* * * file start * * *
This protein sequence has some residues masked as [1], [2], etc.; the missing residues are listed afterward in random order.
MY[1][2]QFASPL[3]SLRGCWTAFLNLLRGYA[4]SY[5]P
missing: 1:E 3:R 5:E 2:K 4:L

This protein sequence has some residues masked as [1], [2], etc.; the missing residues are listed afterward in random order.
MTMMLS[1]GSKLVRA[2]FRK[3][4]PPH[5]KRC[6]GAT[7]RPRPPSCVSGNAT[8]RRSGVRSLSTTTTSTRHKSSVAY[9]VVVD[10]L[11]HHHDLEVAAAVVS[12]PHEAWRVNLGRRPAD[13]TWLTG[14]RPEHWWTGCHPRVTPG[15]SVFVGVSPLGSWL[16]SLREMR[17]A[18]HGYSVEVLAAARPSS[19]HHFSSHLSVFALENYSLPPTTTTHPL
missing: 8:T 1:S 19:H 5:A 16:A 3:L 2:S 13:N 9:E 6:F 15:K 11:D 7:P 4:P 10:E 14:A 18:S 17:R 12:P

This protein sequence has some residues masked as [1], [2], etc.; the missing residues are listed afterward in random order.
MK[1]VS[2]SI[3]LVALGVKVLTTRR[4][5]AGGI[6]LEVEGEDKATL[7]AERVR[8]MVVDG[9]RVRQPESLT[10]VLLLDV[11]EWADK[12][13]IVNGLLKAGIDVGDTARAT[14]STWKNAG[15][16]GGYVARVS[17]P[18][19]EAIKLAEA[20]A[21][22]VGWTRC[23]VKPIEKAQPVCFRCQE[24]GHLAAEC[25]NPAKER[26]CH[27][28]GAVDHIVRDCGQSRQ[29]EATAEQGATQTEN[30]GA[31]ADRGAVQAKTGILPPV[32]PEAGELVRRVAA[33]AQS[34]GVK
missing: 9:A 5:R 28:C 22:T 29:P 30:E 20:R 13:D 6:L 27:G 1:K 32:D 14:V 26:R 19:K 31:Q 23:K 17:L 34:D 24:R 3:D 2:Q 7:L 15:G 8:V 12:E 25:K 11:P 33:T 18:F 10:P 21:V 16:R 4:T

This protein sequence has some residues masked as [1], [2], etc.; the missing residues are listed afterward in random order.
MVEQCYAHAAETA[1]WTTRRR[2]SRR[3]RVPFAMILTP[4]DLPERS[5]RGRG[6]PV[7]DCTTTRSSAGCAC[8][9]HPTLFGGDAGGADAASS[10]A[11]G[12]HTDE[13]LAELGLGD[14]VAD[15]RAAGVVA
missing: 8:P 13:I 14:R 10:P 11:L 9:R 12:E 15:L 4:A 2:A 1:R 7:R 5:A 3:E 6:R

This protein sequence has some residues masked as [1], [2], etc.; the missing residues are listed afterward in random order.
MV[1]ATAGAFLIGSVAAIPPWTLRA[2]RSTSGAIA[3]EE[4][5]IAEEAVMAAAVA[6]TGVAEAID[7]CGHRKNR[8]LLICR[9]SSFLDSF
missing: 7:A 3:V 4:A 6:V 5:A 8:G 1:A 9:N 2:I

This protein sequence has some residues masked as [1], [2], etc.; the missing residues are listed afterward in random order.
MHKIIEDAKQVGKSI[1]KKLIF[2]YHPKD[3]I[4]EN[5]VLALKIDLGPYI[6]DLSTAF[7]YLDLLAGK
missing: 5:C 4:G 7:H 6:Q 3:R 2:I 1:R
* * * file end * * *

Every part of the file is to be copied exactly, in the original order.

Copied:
This protein sequence has some residues masked as [1], [2], etc.; the missing residues are listed afterward in random order.
MY[1][2]QFASPL[3]SLRGCWTAFLNLLRGYA[4]SY[5]P
missing: 1:E 3:R 5:E 2:K 4:L

This protein sequence has some residues masked as [1], [2], etc.; the missing residues are listed afterward in random order.
MTMMLS[1]GSKLVRA[2]FRK[3][4]PPH[5]KRC[6]GAT[7]RPRPPSCVSGNAT[8]RRSGVRSLSTTTTSTRHKSSVAY[9]VVVD[10]L[11]HHHDLEVAAAVVS[12]PHEAWRVNLGRRPAD[13]TWLTG[14]RPEHWWTGCHPRVTPG[15]SVFVGVSPLGSWL[16]SLREMR[17]A[18]HGYSVEVLAAARPSS[19]HHFSSHLSVFALENYSLPPTTTTHPL
missing: 8:T 1:S 19:H 5:A 16:A 3:L 2:S 13:N 9:E 6:F 15:K 11:D 7:P 4:P 10:E 14:A 18:S 17:R 12:P

This protein sequence has some residues masked as [1], [2], etc.; the missing residues are listed afterward in random order.
MK[1]VS[2]SI[3]LVALGVKVLTTRR[4][5]AGGI[6]LEVEGEDKATL[7]AERVR[8]MVVDG[9]RVRQPESLT[10]VLLLDV[11]EWADK[12][13]IVNGLLKAGIDVGDTARAT[14]STWKNAG[15][16]GGYVARVS[17]P[18][19]EAIKLAEA[20]A[21][22]VGWTRC[23]VKPIEKAQPVCFRCQE[24]GHLAAEC[25]NPAKER[26]CH[27][28]GAVDHIVRDCGQSRQ[29]EATAEQGATQTEN[30]GA[31]ADRGAVQAKTGILPPV[32]PEAGELVRRVAA[33]AQS[34]GVK
missing: 9:A 5:R 28:C 22:T 29:P 30:E 20:R 13:D 6:L 27:G 1:K 32:D 14:V 26:R 19:K 31:Q 23:K 17:L 34:D 24:R 3:D 2:Q 7:L 15:G 8:V 12:E 25:K 11:P 33:T 18:F 10:P 21:V 16:R 4:T

This protein sequence has some residues masked as [1], [2], etc.; the missing residues are listed afterward in random order.
MVEQCYAHAAETA[1]WTTRRR[2]SRR[3]RVPFAMILTP[4]DLPERS[5]RGRG[6]PV[7]DCTTTRSSAGCAC[8][9]HPTLFGGDAGGADAASS[10]A[11]G[12]HTDE[13]LAELGLGD[14]VAD[15]RAAGVVA
missing: 8:P 13:I 14:R 10:P 11:L 9:R 12:E 15:L 4:A 2:A 1:R 7:R 5:A 3:E 6:R

This protein sequence has some residues masked as [1], [2], etc.; the missing residues are listed afterward in random order.
MV[1]ATAGAFLIGSVAAIPPWTLRA[2]RSTSGAIA[3]EE[4][5]IAEEAVMAAAVA[6]TGVAEAID[7]CGHRKNR[8]LLICR[9]SSFLDSF
missing: 7:A 3:V 4:A 6:V 5:A 8:G 1:A 9:N 2:I

This protein sequence has some residues masked as [1], [2], etc.; the missing residues are listed afterward in random order.
MHKIIEDAKQVGKSI[1]KKLIF[2]YHPKD[3]I[4]EN[5]VLALKIDLGPYI[6]DLSTAF[7]YLDLLAGK
missing: 5:C 4:G 7:H 6:Q 3:R 2:I 1:R